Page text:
The dog room felt so weird, almost electrically frizzy. Maybe because there were now a hundred eyes on him? A neon rainbow sprang from Po to a shaggy auburn Irish Setter-like mutt. Pong blinked and it disappeared yet the affect remained. The mutt looked intently his way. Pong thought about how long he’d tried to draw somebody making the “Tck-Tck” sound you make with one side of your face pulled back, like when you wanted a dog to come. He’d messed up too many poster boards trying, no luck. Luck? Really? He shook his head hard to keep in this time and space.
He stretched one side of his lips back and “Tck-Tck” erupted. The mutt bounded up and over until his paws on each shoulder nearly bowled him over. Once he caught his breath, he knew this was HIS dog. Or maybe his and Po’s? ” Hey son, what you want to name this giant hairy creature?”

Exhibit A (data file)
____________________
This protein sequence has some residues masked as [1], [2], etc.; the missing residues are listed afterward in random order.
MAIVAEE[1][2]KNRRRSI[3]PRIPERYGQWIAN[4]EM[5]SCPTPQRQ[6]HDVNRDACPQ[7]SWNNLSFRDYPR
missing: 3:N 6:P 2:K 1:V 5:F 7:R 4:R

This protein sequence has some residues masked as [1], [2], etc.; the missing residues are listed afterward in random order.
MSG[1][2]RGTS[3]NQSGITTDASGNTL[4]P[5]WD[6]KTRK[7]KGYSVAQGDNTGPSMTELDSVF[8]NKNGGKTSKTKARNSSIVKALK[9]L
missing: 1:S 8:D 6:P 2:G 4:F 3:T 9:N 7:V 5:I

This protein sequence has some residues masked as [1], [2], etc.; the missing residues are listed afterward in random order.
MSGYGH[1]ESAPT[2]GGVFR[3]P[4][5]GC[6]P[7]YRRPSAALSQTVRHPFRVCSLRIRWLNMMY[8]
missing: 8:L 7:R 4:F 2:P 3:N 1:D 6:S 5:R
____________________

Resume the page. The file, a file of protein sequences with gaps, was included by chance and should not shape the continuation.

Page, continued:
His son’s face lit bright. “Angel.”
“Down, Angel”. The dog sat obediently, tail wagging like a windshield wiper. He remembered that leaving Pixly Farm he had to get new wiper blades before they got to the interstate. Angel brought his attention back to the here and now. He saw Po lean forward to check out Daddy’s demeanor. Pong flung his arms out. That hug felt better than he ever thought one could.
The 60’s style flamboyance made his ‘Save a Pet’ posters a big hit, in the restaurants, in vet’s offices, grocery stores, lots of places. One of Pete’s cats, couldn’t tell Stupid from Cupid, had knocked over a bottle of black ink, stepped in it and walked across the top left corner of Pong’ s first effort. Now they all had black cat paw prints stamped there, like the seal of approval.
He shook his head and turned away from the framed posters on the wall. “Lemonade. I came in to get lemonade. He took a Minute Maid out of the freezer and stirred it with water. He heard Po shouting something and laughing. He walked to the screen door and watched Po try to toss the tennis ball again except the dog sat on this hind legs right in front of the boy, begging. Pong opened the door and aimed for his lounge chair. Po ran over and took the lemonade from him just a second before Angel knocked him over, licking his face and arms until he felt like a slobber doll. That Angel could wear a guy out! That Angel was a blessing.